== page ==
"The only issue where we might disagree with Director Harris' is her original comment that “anyone” who attended Mecktoberfest should be tested. In our view, while anyone should certainly get tested if they feel the need, there is no specific reason for anyone who attended Friday, Sunday or early Saturday to be worried at all. All social distancing practices were in place and working fine during those times. The only attendees that absolutely should get tested are those that attended during the period where things were less than perfect (i.e., Saturday evening). However, she has since revised that position with the following statement, “If you went there and didn’t wear a mask and didn’t social distance, you should be tested.” At this point, however, it may be moot as the event was now more than two weeks ago and we are outside the incubation period.
"Following Director Harris' statement (which we do not believe was made with any malice whatsoever), some local Charlotte television and internet media outlets launched into a feeding frenzy at OMB’s expense. The social media “cancel” culture has since also kicked into high gear. As with all hearsay, the story always gets better (or worse) at each leg of the journey. Today, wild assertions about the event, OMB and how we operate are being thrown around on the internet, virtually all of which are false.
"Although we accept that Saturday evening was less than perfect and regret that deeply, we also reject any assertion that the rest of the event was not exceptional, and that our day to day operations are not as safe or safer than any other restaurant or brewery in this city.
"Every brewery, bar and restaurant in this country is facing very difficult challenges in these unprecedented times. Many small local businesses will not survive this pandemic. Given that, we are disappointed that some in our local media chose not to try to understand what actually happened at Mecktoberfest, but instead have seemed more interested in crafting a sensational narrative since Director Harris' original statement.
"That being said, we would like to re-iterate the following to our customers and employees:
- – We take this situation very seriously
- – We will learn from this experience
- – The safety of our guests and staff has and always will be our number one concern
- – Our staff will continue to wear masks as they have always done since the mandate was enacted
- – We will continue to keep our facility “pristine” and disinfected every day during COVID and after it runs its course
- – We will continue to follow all local, state and federal guidelines, and enhance our efforts to ensure compliance by all our guests on site when they are unable to social distance
- – Our restaurant and Biergarten remains a safe, relaxing place.
"OMB considers itself a part of the Charlotte community. We employ almost 150 of our fellow citizens, buy from dozens of local vendors, and have paid millions in taxes over the years which get reinvested in our community through our local and state governments. We have always strived to enhance the quality of life in this community in our own small way by providing a safe, relaxing location at the brewery to enjoy a beer and a bite with friends.
“Notwithstanding this unfortunate turn of events, we will continue our mission, learn, improve and move forward. We very much appreciate those friends who have supported us during this unprecedented situation. We are also local. So if you are a fair minded person seeing and hearing all these negative stories and commentary about OMB on TV or the internet, and you’re not sure, we’d simply ask that you visit the brewery at your convenience and judge for yourself.”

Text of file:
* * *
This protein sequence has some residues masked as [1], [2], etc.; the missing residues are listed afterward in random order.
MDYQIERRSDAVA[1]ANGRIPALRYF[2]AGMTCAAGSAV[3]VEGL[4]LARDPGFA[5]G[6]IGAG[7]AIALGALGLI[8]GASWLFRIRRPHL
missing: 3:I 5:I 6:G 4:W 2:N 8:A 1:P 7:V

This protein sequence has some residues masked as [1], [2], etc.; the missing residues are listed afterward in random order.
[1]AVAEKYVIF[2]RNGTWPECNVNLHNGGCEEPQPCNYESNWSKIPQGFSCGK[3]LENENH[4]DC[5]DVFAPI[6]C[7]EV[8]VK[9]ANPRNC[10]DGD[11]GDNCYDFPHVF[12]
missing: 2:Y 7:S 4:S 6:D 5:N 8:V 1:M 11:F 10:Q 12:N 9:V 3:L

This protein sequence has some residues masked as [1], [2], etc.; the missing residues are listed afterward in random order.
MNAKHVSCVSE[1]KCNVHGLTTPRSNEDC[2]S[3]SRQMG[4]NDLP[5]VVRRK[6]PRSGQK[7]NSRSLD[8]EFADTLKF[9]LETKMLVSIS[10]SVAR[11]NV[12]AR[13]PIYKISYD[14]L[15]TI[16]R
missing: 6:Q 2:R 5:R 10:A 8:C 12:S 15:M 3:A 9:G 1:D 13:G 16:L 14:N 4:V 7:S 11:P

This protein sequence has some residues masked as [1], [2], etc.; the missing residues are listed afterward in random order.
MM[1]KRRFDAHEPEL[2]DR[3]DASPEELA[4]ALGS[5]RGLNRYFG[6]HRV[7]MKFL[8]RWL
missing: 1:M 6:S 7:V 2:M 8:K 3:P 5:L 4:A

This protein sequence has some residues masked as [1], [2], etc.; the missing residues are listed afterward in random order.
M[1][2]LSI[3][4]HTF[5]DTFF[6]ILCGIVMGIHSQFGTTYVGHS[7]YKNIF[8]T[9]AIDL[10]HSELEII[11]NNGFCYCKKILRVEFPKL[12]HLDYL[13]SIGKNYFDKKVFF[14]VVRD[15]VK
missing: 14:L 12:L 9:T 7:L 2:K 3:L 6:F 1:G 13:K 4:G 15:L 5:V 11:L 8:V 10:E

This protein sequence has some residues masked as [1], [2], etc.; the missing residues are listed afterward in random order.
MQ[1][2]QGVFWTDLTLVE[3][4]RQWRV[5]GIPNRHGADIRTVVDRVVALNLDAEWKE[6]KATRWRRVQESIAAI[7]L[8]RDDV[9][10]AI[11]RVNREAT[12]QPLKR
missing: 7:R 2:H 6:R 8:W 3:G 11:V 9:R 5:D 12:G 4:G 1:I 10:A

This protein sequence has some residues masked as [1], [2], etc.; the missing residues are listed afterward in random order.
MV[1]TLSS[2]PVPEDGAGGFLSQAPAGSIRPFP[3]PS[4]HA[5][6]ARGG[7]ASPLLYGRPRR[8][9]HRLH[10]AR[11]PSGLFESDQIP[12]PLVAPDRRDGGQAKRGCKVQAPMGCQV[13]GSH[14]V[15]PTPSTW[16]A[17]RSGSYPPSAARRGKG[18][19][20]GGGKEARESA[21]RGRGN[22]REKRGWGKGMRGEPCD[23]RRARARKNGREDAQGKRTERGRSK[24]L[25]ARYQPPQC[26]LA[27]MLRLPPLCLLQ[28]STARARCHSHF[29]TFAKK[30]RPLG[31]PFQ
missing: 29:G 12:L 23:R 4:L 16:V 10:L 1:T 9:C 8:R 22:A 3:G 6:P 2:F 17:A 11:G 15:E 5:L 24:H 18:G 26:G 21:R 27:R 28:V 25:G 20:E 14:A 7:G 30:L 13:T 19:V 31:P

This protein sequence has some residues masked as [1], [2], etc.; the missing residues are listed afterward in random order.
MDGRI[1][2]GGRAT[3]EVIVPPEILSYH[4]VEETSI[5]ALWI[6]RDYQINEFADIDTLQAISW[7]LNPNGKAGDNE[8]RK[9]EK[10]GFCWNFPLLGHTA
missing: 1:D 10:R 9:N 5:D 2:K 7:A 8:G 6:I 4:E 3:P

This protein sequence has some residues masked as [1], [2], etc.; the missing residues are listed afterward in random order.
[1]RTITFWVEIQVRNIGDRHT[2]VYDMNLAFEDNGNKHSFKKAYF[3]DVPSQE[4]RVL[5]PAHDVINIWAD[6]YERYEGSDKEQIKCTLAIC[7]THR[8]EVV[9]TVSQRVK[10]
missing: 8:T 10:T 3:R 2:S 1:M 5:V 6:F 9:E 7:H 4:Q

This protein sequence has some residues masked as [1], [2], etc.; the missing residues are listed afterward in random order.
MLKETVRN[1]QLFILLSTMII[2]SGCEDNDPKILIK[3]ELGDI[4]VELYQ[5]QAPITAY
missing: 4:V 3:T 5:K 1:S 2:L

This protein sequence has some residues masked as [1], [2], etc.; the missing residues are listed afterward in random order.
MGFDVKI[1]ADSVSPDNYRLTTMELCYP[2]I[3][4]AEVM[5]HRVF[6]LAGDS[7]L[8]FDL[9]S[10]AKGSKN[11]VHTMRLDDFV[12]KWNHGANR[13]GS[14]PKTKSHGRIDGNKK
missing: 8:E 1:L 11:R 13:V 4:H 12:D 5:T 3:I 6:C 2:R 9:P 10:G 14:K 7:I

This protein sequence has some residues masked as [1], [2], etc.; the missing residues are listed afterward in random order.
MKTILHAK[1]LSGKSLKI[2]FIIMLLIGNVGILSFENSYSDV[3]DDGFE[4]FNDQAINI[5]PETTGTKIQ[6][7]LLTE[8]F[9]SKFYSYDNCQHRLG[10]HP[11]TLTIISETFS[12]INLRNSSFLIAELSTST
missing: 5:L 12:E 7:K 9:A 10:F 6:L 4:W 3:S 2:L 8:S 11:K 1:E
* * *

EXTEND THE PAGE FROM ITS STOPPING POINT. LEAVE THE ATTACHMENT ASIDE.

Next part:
Additionally, Harris released guidance on what residents should do to stay safe on Halloween.
During a Mecklenburg County Board of County Commissioners meeting Harris said that the list was in collaboration with the CDC and would be distributed more widely in the coming days.
Most notably, there is no guidance to not participate in trick or treating but the list does provide helpful information for doing so safely.
- Carve pumpkins and decorate your home with your family; drive around and check out your neighbor’s decorations as well
- Host a virtual Halloween costume party -Make individually wrapped candy available or individually wrapped goodie bags
- Wash your hands before and after preparing bags
- Space out candy or goodie bags in a safe place outside, preferably 6 feet from your door -Wear your favorite costume and a cloth face covering to your favorite socially distancing restaurant with your family
- Make and enjoy your favorite fall beverage and foods at home with your family -Create a scavenger hunt in your yard for your own children
- Wear your favorite costume and have a Halloween movie night with your family.
- Host or attend large neighborhood pumpkin carving or block parties, haunted houses or festivals
- Host or attend crowded costume parties or events -Participate in traditional trick-or-treating in crowded areas, self-selecting candy, or touching of candy or candy dishes
- Go to crowded bars or restaurants that are not adhering to capacity limits, mask wearing or other COVID-19 safety guidance
- Ask the bartender for a drink after 11PM
- Host “trunk” or treat events
- Substitute a Halloween costume mask for a face covering or exchange masks or coverings with anyone else.
Harris did not say these are hard and fast rules or that there would be any violations for not following the guidelines.
Last month, several coronavirus cases were linked to breweries in neighboring Cabarrus County.
Cabarrus County health officials investigated eight virus cases connected to a Kannapolis brewery. The Cabarrus Health Alliance says the cases were linked to Old Armor Beer Company.